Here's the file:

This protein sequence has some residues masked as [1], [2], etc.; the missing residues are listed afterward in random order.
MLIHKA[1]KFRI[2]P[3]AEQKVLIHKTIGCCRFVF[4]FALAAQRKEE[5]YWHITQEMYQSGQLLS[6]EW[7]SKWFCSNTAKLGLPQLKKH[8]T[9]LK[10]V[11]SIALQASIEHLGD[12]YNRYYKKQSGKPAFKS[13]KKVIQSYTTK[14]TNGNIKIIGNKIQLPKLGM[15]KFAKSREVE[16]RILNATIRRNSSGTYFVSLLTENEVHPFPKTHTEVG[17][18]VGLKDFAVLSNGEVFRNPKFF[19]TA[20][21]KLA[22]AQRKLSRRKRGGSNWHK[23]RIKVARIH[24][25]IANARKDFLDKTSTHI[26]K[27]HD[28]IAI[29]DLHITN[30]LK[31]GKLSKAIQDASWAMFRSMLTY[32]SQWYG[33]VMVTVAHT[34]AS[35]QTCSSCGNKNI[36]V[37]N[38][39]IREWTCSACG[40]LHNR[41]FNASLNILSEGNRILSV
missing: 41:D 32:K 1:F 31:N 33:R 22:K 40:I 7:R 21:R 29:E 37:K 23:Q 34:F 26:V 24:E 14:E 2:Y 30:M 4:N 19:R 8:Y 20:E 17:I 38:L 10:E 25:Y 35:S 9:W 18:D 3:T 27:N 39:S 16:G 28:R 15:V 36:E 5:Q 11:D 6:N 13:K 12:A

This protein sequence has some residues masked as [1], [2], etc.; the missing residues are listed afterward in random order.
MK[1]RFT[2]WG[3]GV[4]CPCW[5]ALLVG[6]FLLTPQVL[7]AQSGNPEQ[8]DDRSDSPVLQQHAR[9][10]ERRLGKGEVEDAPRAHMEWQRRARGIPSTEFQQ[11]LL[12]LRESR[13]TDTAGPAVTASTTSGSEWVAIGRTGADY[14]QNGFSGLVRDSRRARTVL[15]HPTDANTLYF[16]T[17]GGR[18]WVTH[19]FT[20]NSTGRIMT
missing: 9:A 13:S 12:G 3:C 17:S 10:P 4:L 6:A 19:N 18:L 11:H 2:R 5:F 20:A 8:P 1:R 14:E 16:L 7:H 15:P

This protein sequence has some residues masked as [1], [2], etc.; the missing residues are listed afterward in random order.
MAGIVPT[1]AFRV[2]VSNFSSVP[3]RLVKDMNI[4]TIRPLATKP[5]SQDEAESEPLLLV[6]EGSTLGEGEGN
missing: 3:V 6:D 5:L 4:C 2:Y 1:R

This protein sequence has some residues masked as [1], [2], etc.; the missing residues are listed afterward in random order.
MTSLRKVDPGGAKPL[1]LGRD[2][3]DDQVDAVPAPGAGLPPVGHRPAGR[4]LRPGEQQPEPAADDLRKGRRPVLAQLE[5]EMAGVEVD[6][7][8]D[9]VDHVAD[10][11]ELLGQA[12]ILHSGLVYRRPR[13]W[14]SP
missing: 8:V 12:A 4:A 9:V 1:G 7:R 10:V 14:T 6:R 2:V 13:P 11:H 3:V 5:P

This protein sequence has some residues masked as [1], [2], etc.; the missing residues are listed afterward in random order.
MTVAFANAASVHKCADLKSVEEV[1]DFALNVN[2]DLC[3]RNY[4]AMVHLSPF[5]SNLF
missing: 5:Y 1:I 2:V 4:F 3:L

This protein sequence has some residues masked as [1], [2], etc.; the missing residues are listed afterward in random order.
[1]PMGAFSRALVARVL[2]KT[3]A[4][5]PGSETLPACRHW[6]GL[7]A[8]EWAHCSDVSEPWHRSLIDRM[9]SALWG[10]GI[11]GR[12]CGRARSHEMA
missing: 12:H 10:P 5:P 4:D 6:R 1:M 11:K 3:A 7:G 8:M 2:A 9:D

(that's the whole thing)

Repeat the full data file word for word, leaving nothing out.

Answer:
This protein sequence has some residues masked as [1], [2], etc.; the missing residues are listed afterward in random order.
MLIHKA[1]KFRI[2]P[3]AEQKVLIHKTIGCCRFVF[4]FALAAQRKEE[5]YWHITQEMYQSGQLLS[6]EW[7]SKWFCSNTAKLGLPQLKKH[8]T[9]LK[10]V[11]SIALQASIEHLGD[12]YNRYYKKQSGKPAFKS[13]KKVIQSYTTK[14]TNGNIKIIGNKIQLPKLGM[15]KFAKSREVE[16]RILNATIRRNSSGTYFVSLLTENEVHPFPKTHTEVG[17][18]VGLKDFAVLSNGEVFRNPKFF[19]TA[20][21]KLA[22]AQRKLSRRKRGGSNWHK[23]RIKVARIH[24][25]IANARKDFLDKTSTHI[26]K[27]HD[28]IAI[29]DLHITN[30]LK[31]GKLSKAIQDASWAMFRSMLTY[32]SQWYG[33]VMVTVAHT[34]AS[35]QTCSSCGNKNI[36]V[37]N[38][39]IREWTCSACG[40]LHNR[41]FNASLNILSEGNRILSV
missing: 41:D 32:K 1:F 31:N 33:R 22:K 40:I 7:R 21:R 29:E 37:K 23:Q 34:F 26:V 24:E 14:E 2:Y 30:M 4:N 19:R 8:Y 20:E 17:I 38:L 10:E 25:Y 35:S 9:W 18:D 3:T 27:N 39:S 16:G 28:R 15:V 36:E 5:Q 11:D 6:N 13:K 12:A

This protein sequence has some residues masked as [1], [2], etc.; the missing residues are listed afterward in random order.
MK[1]RFT[2]WG[3]GV[4]CPCW[5]ALLVG[6]FLLTPQVL[7]AQSGNPEQ[8]DDRSDSPVLQQHAR[9][10]ERRLGKGEVEDAPRAHMEWQRRARGIPSTEFQQ[11]LL[12]LRESR[13]TDTAGPAVTASTTSGSEWVAIGRTGADY[14]QNGFSGLVRDSRRARTVL[15]HPTDANTLYF[16]T[17]GGR[18]WVTH[19]FT[20]NSTGRIMT
missing: 9:A 13:S 12:G 3:C 17:S 10:P 4:L 6:A 19:N 18:L 11:H 2:R 5:F 20:A 8:P 1:R 14:E 16:L 7:H 15:P

This protein sequence has some residues masked as [1], [2], etc.; the missing residues are listed afterward in random order.
MAGIVPT[1]AFRV[2]VSNFSSVP[3]RLVKDMNI[4]TIRPLATKP[5]SQDEAESEPLLLV[6]EGSTLGEGEGN
missing: 3:V 6:D 5:L 4:C 2:Y 1:R

This protein sequence has some residues masked as [1], [2], etc.; the missing residues are listed afterward in random order.
MTSLRKVDPGGAKPL[1]LGRD[2][3]DDQVDAVPAPGAGLPPVGHRPAGR[4]LRPGEQQPEPAADDLRKGRRPVLAQLE[5]EMAGVEVD[6][7][8]D[9]VDHVAD[10][11]ELLGQA[12]ILHSGLVYRRPR[13]W[14]SP
missing: 8:V 12:A 4:A 9:V 1:G 7:R 10:V 14:T 6:R 2:V 13:P 11:H 3:V 5:P

This protein sequence has some residues masked as [1], [2], etc.; the missing residues are listed afterward in random order.
MTVAFANAASVHKCADLKSVEEV[1]DFALNVN[2]DLC[3]RNY[4]AMVHLSPF[5]SNLF
missing: 5:Y 1:I 2:V 4:F 3:L

This protein sequence has some residues masked as [1], [2], etc.; the missing residues are listed afterward in random order.
[1]PMGAFSRALVARVL[2]KT[3]A[4][5]PGSETLPACRHW[6]GL[7]A[8]EWAHCSDVSEPWHRSLIDRM[9]SALWG[10]GI[11]GR[12]CGRARSHEMA
missing: 12:H 10:P 5:P 4:D 6:R 1:M 11:K 3:A 7:G 8:M 2:A 9:D